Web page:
Karen showed me the daily tasks that needed doing on the croft, and told me about how it all worked.  I went around with her, mainly making sure all the animals were fed and one afternoon digging a vegetable patch together.  She said if I’d been staying longer, I’d have been able to take over being in charge of doing most of the tasks myself, but 6 days wasn’t really long enough to feel confident enough for that.

The weather was mostly wet and windy, but it always felt wonderfully energising to squelch through the mud and later so relaxing come inside and warm up by the fire.  I became more in touch with my body than I had been for months, maybe years.  The wildness of the wind matched the wildness of my mind, and I left my craziness blow through me as I walked through the peat marshes and along the coast.  Nothing about my inner experiences felt unwelcome or out of place, and it was clear that there was nothing this environment could not absorb.  I could scream and kick and cry (I did all three whilst out on my walks) and the wind would carry my screams and the ground would welcome my stomping and soak up my tears.  The pigs were brilliant to talk to and sing to and they would talk and sing back.  The cats always knew when to come near and soothe me.

The natural environment was exquisitely beautiful.  Karen was keen for me to see the sights and took me on a long drive one day, where we explored lochs and castles and an ancient stone circle.  I had a deeply spiritual experience at the stone circle, and I came away with a sense of awe and mystery.  The whole island felt a mystical place where magical things could happen.

I went on my long walks on my own.  One time, I got lost and didn’t make it back to the house at the time we’d agreed for Karen to come to take me to her house for lunch.  When I saw her later on, she said she’d been quite worried about me, since we’d been talking about sensitive issues before and the thought had crossed her mind that I could have decided to take my own life by jumping off the nearby cliffs.  I was struck by her approach to managing “risk” and her willingness to hold that anxiety.  She said that she believed that, if she welcomed someone into her home in the way that she had me, then they would not be likely to just go out and kill themselves.  They would be far more likely to call and talk to her if they were in that much distress, because a  trusting relationship had been formed.  She was so right.  It was the best example of ‘relational security’ that I have ever witnessed.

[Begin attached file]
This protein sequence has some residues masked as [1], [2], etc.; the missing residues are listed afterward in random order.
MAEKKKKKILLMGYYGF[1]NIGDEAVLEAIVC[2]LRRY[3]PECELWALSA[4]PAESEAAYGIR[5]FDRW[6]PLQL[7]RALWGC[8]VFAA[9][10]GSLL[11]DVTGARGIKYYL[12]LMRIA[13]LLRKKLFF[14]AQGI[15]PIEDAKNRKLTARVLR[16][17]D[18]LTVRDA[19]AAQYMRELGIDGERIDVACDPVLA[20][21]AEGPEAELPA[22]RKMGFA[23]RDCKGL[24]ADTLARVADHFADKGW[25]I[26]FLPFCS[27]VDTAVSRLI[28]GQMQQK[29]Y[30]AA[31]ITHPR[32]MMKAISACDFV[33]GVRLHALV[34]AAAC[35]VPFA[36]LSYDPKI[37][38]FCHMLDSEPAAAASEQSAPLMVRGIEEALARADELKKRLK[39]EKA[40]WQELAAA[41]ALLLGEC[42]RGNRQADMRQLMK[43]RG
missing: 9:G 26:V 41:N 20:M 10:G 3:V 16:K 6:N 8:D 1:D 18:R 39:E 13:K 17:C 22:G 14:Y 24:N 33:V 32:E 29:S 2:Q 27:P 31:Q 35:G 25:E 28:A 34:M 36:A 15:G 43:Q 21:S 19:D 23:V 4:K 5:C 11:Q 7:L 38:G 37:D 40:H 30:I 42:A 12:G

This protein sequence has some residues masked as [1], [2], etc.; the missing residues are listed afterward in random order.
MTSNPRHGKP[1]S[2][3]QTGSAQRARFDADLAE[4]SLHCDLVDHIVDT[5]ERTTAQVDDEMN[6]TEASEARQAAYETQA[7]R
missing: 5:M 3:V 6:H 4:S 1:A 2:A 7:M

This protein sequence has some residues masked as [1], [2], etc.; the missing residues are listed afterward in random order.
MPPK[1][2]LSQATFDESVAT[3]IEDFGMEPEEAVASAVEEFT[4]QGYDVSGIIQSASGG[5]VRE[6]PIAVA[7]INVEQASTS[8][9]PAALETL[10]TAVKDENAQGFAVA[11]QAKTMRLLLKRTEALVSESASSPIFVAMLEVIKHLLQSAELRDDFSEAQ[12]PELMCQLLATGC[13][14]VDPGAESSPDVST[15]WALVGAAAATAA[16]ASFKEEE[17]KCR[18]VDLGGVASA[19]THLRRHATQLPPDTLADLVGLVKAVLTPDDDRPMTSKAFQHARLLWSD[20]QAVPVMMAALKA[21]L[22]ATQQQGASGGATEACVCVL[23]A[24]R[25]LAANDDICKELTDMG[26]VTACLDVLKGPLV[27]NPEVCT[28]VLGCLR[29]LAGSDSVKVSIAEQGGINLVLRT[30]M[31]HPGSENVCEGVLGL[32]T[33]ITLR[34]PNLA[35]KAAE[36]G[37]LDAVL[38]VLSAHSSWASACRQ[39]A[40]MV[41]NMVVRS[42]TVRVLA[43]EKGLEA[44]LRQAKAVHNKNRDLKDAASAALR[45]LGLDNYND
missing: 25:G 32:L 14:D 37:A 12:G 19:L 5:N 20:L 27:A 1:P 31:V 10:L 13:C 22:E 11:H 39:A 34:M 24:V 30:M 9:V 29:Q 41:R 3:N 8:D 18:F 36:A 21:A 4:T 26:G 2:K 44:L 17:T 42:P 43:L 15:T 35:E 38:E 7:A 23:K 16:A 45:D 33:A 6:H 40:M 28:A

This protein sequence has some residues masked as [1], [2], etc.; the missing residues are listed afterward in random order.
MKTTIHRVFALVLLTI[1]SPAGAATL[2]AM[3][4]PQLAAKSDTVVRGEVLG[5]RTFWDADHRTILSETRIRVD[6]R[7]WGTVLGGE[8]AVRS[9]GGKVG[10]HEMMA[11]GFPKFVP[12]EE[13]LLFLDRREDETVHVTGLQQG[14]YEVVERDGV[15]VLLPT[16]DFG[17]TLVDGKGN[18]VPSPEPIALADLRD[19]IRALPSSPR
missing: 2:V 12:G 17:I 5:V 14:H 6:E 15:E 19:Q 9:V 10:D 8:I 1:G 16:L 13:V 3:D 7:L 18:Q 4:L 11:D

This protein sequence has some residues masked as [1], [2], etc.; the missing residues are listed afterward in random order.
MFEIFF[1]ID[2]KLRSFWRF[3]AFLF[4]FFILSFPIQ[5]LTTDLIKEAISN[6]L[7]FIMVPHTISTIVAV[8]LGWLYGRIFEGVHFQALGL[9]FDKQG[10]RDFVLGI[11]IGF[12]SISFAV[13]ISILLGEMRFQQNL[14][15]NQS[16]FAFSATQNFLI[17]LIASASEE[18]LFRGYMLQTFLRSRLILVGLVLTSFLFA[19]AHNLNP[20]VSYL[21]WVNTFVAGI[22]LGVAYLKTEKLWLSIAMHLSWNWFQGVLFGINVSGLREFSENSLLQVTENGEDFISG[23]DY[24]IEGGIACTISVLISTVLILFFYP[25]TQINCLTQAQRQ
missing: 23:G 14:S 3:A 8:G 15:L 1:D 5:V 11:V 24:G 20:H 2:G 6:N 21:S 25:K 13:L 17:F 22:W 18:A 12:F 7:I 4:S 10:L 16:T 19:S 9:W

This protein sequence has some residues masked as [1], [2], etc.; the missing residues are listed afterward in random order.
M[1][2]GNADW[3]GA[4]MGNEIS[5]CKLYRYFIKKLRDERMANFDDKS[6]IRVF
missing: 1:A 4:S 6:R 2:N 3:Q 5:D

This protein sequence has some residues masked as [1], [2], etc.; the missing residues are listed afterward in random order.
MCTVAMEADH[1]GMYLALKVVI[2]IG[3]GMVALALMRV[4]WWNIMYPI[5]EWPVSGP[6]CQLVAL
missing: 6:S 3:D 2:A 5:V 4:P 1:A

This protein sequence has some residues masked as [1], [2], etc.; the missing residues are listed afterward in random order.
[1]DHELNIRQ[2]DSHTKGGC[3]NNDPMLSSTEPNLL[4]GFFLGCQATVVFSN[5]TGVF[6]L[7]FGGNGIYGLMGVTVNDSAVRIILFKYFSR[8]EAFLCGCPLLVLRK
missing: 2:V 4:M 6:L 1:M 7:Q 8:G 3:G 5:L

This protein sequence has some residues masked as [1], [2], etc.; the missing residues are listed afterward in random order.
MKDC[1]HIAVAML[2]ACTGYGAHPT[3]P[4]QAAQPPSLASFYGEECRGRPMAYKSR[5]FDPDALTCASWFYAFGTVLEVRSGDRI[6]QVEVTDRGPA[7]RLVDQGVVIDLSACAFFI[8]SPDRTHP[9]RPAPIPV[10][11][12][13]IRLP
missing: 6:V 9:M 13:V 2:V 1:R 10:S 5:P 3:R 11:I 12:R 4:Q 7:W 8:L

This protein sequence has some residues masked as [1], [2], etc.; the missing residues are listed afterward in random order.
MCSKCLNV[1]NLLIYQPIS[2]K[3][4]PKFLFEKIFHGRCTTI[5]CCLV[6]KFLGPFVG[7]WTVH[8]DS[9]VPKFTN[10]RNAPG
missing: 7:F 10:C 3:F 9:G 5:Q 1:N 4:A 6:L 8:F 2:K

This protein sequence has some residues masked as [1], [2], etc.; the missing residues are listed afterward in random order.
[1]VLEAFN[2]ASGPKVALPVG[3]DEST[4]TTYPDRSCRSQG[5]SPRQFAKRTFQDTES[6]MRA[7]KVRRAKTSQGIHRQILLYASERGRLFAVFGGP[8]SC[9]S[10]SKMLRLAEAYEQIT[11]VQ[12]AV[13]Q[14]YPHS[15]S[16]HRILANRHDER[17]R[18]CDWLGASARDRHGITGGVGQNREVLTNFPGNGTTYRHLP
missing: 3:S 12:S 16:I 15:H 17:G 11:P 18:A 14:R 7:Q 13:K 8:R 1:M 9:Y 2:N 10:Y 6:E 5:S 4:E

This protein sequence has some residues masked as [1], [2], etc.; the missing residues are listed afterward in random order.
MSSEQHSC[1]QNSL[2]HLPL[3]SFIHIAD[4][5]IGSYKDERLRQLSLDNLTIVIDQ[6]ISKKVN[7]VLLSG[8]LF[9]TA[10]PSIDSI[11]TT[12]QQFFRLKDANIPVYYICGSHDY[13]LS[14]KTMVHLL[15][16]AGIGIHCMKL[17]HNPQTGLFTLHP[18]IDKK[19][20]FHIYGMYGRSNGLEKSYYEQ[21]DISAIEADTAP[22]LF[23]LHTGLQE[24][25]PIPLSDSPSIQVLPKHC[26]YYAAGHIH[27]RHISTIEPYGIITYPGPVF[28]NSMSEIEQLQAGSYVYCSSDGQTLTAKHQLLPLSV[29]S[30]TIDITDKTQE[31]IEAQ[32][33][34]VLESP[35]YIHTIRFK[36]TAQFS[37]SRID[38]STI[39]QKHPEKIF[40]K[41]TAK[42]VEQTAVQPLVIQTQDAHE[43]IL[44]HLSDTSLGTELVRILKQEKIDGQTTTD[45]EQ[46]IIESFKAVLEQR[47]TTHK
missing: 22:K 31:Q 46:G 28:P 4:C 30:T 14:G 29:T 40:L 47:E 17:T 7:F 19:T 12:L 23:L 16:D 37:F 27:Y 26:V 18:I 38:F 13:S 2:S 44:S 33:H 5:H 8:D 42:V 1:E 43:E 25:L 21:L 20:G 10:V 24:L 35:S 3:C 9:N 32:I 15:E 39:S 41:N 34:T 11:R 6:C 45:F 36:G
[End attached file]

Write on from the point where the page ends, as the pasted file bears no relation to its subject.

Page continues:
As we went about the daily life of working on the croft, cooking meals for the family, and going on trips, Karen and I had long conversations.  It wasn’t likely she was ‘trying’ to be therapeutic, it just seemed to come really naturally.  Everything she did, everything that happened, was therapeutic.  The conversation flowed easily, even when it was about difficult things, and there were many comfortable silent pauses.  She never pushed, she only invited, and she was sensitive and respectful always.  I think the times in between our conversations, when I was left alone and given space to be able to reflect on what had been said were as important as the conversations themselves, and Karen seemed to sense that too.  I opened up very quickly with Karen, just because it felt so safe and so natural to do so.  I felt a strong bond form with her and I trusted her very quickly; maybe this was because she had demonstrated her trust in me from the start, and because she acted with such integrity that she seemed trustworthy to me.

As we were walking along throwing feed to the animals or digging in mud to make the vegetable plot, I felt the stories inside me find a voice.  They seemed to want to be spoken and heard just as a plant wants to grow up through the soil and be touched by the sun.  Karen genuinely seemed interested in listening.  She also shared of herself and identified with much of what I talked about, so I knew she ‘got it’.  She didn’t distance herself from my experiences, even when I described things that to most other people seemed extreme or bizarre.  She would wonder out loud interesting questions about what I said and we would explore things together.  I told her about some of the strange experiences I had been having, some of which I had never even had language for before.  The noises I heard that I sometimes thought was just tinnitus but other times felt was the sound of angels.  The never-ending layers of meaning I would lose myself in in the midst of every day interactions and events.  The way that people and the world seemed so unreal, and the way that I felt unreal, like I didn’t exist.  Karen never dismissed anything; she acted as if my experiences were as valuable and meaningful to her as they felt to me.